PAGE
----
The Counterfeit-Beauty-Product Crime Wave, and What Steps You Can Take to Protect Yourself
- Andy Sotiriou/Getty Images
When Debra Weiss of New York City found a well-known face powder online for half off its normal retail price of $27, she congratulated herself on landing a great deal. "Before I finished my purchase on the brand's website, I did a quick search to see if I could find the products for less elsewhere," she explains of how she tracked down the product. The thrill of the deal kept Weiss from questioning why there was so much discount-priced stock available on the web.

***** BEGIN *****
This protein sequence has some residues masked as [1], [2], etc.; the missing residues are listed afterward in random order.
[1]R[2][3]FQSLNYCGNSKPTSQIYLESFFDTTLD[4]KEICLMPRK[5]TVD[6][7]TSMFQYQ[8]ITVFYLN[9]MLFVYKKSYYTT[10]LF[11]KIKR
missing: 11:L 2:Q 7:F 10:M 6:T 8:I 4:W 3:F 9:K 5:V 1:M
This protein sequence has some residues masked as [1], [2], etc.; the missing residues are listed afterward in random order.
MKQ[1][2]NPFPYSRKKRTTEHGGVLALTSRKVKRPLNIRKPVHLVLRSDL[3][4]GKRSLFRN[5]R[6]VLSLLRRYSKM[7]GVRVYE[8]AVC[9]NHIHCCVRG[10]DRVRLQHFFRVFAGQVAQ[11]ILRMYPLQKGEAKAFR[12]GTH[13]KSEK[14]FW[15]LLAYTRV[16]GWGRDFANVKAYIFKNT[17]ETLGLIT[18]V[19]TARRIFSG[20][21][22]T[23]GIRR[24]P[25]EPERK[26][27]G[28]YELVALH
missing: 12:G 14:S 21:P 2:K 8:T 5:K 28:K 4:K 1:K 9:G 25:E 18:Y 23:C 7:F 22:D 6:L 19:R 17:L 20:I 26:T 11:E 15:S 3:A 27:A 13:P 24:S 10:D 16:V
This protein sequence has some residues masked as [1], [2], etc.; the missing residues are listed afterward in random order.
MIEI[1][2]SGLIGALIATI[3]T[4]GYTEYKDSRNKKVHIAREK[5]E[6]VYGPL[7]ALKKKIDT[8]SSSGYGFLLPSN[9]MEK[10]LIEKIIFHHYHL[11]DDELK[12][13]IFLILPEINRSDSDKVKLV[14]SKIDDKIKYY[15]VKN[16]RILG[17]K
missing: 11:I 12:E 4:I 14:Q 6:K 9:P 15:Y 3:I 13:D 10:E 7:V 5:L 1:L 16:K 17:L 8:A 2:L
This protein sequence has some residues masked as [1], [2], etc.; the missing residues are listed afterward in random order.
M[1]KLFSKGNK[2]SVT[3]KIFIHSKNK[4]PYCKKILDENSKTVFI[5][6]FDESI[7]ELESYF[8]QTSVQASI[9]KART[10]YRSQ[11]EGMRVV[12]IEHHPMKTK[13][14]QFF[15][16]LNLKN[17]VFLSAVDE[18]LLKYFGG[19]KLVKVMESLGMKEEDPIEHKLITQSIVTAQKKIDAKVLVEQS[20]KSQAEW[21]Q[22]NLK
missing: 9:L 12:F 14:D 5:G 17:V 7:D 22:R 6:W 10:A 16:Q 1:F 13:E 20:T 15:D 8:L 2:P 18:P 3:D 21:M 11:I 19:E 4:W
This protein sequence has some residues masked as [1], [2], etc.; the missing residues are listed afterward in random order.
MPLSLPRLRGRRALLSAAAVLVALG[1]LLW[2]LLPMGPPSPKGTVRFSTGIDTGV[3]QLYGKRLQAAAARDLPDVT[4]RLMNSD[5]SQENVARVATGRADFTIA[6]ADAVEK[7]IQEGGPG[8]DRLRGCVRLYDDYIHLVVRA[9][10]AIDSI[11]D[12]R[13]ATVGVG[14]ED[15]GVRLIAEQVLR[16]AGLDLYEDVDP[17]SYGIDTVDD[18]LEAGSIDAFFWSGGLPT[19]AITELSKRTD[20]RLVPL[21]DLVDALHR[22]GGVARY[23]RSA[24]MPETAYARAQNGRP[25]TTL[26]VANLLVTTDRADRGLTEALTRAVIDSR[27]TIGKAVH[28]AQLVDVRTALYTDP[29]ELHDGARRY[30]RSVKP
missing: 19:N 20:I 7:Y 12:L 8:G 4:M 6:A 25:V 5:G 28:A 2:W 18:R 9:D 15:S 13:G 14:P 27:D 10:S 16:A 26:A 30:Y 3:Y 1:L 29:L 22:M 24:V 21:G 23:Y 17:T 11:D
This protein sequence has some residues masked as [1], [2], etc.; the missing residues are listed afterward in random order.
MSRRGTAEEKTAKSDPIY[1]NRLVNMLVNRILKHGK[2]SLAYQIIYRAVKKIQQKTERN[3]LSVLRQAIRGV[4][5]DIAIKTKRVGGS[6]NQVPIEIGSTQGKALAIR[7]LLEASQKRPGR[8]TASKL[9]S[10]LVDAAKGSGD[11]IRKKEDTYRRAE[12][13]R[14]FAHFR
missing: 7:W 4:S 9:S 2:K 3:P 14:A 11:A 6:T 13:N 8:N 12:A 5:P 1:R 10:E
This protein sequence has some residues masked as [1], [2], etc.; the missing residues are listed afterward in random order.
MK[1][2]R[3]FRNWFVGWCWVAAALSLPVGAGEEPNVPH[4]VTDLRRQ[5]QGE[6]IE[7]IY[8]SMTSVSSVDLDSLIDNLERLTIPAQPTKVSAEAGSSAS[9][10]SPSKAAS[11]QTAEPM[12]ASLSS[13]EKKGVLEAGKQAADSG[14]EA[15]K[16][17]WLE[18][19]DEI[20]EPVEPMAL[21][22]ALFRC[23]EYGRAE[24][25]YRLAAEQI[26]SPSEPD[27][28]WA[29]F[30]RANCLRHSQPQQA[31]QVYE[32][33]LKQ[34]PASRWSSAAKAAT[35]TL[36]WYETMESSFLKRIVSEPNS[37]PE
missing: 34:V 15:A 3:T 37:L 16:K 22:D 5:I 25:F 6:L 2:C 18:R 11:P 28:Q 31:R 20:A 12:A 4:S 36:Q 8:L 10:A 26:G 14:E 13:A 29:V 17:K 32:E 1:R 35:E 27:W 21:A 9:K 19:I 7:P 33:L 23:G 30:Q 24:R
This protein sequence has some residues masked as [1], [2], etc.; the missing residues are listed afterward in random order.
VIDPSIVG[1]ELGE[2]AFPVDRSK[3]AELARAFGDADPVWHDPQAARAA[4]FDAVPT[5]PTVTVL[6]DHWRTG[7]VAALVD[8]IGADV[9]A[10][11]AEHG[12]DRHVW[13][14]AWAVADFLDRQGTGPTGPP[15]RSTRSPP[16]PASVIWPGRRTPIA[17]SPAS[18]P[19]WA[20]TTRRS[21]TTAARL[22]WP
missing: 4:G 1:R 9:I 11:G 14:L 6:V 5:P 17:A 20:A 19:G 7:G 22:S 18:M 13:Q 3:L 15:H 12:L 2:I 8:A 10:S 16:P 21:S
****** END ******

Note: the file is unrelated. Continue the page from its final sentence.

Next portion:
But once her shipment arrived, she was immediately suspicious. "The container was a bit 'off'—the fonts were uneven on the paper inserts, like something you'd see on a box of no-brand electronics from a sketchy street vendor," says Weiss. "Finally, the makeup had a different look and consistency than the powder I'd previously bought. When I applied the makeup, there was no question. I didn't get a bargain—I paid good money for tinted talcum powder."
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